Monday, May 2, 2011

Royal Wedding Fever

I am a true Natural Born United States Citizen, but I was born in Australia to American parents, and my father's heritage runs blue-blood from England and Scotland.  I have a soft spot for the marches of Elgar and the magnificent cathedrals and abbeys of London, so it is no surprise that I like royal weddings.

I first watched the wedding of Prince Charles and Princess Diana in 1991, when it was rebroadcast on A&E.  Being a softie for this sort of thing, I taped it.  My wife hasn't watch it, but she did seem to like watching the most recent royal wedding when it was rebroadcast (same-day) on BBC America.  Little does she know that I modeled our own wedding ceremony (but far more spartanly) on Charles' and Diana's.  I so loved the old language of the service, that we based our vows on the old Book of Common Prayer.

I have visited Westminster Abbey, and I wondered so much how they could pull off a wedding there.  With unparalleled photographic access, the BBC showed us how.  I was especially happy to see the trees inside, with their young light green leaves glowing under the bright lights.  St. Paul's Cathedral (the site of Charles' and Diana's wedding) is much larger and better lit by the sun, but Westminster is no less beautiful for a wedding.

We waited until the bridal couple returned from signing the register before we thought about turning off the television.  I wanted to hear the household trumpeters deliver the fanfare--and what a job they did!  That was the best moment for me of the 1981 royal wedding (and I finally found a recording), so I especially wanted to see what they did in 2011.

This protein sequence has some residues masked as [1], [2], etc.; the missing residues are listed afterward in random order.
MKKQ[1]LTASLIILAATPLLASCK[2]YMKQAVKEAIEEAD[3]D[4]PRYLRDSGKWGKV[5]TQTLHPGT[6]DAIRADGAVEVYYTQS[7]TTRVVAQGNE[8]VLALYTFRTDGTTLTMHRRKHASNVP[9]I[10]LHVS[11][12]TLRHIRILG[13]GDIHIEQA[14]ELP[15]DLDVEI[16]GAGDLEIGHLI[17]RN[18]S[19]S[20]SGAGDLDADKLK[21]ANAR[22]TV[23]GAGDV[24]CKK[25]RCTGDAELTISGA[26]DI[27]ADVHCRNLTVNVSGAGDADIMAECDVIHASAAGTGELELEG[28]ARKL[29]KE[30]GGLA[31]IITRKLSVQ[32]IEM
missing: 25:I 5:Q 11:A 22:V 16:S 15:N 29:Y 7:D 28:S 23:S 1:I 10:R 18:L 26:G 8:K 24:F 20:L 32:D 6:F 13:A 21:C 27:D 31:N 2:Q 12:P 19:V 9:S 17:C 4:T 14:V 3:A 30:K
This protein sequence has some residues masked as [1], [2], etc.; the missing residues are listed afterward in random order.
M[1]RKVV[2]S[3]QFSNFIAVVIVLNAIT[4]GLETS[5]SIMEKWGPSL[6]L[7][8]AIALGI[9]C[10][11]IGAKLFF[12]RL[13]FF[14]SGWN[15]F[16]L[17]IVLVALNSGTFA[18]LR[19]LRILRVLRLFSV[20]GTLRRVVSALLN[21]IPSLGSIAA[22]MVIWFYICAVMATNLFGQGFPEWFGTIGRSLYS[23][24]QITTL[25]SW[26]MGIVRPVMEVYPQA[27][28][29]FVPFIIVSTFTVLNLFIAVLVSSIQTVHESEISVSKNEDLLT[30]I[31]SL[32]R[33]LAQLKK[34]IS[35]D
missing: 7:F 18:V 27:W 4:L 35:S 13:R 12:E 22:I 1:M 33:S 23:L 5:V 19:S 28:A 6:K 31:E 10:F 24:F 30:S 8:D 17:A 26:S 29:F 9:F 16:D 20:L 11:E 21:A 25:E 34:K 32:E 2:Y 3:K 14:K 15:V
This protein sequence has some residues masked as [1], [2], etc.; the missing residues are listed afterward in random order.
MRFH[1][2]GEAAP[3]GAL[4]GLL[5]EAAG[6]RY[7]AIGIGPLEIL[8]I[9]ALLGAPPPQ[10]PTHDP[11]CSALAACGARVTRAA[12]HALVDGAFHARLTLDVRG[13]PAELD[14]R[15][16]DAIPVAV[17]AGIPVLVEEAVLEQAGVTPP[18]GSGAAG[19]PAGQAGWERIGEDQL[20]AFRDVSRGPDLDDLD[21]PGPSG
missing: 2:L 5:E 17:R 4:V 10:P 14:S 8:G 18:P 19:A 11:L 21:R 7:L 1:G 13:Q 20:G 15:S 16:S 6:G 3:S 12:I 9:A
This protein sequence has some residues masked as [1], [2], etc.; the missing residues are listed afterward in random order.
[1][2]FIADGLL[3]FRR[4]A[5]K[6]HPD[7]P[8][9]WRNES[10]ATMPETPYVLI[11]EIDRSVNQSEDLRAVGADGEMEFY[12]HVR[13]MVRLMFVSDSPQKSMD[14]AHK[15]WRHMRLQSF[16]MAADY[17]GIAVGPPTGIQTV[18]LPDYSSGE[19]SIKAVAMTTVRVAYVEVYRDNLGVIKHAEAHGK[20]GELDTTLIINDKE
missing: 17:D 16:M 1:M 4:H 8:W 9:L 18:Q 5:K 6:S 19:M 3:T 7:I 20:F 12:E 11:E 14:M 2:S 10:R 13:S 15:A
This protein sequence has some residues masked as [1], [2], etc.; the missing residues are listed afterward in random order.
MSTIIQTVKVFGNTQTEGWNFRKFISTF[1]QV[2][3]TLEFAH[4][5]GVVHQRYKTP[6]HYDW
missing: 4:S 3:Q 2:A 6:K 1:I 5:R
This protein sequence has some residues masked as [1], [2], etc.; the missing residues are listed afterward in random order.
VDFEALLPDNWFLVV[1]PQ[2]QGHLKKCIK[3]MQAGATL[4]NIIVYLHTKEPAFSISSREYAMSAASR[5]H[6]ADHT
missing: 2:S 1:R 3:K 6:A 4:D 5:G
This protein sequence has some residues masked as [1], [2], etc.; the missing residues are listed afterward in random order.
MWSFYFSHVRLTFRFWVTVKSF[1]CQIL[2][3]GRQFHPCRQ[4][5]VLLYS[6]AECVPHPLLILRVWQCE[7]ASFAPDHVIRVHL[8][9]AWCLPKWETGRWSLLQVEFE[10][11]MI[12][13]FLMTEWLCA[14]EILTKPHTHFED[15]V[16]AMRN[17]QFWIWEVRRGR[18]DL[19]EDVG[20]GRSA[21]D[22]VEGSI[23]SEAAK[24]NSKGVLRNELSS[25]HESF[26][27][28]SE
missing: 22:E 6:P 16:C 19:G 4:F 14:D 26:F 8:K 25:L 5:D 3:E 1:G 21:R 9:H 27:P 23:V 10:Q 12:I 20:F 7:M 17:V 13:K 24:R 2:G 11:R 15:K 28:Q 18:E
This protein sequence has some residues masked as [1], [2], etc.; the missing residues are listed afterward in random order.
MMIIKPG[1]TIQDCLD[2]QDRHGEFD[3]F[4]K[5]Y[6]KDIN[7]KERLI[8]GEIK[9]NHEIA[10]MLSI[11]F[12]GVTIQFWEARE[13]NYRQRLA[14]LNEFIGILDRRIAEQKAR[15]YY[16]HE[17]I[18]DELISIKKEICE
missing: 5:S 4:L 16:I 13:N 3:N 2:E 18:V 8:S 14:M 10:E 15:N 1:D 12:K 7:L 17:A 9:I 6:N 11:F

For me, most weddings are musical.  I helped my mother and her best friend play piano and organ duets at several weddings (I was a page turner), and this has stuck with me.  The 1981 royal wedding was far more musical, with three orchestras, a few choirs, soprano Kiri te Kanawa, and spirited classical music from Clarke, Handel, and Elgar.  I like the Walton march used as the 2011 recessional less than I like Elgar's Pomp & Circumstance March #4, but it was well-played--better in fact than many recordings I have heard.

Next time you go to a wedding, pay attention to the music.  Usually there is a lot of thought that goes into choosing each piece, and certainly there is a lot of effort in performing it.  You might be able to read the bride and groom a little better as a result.

No comments:

Post a Comment

Comments are welcome, but must be courteous and thoughtful. I reserve the right to delete comments that do not possess these characteristics.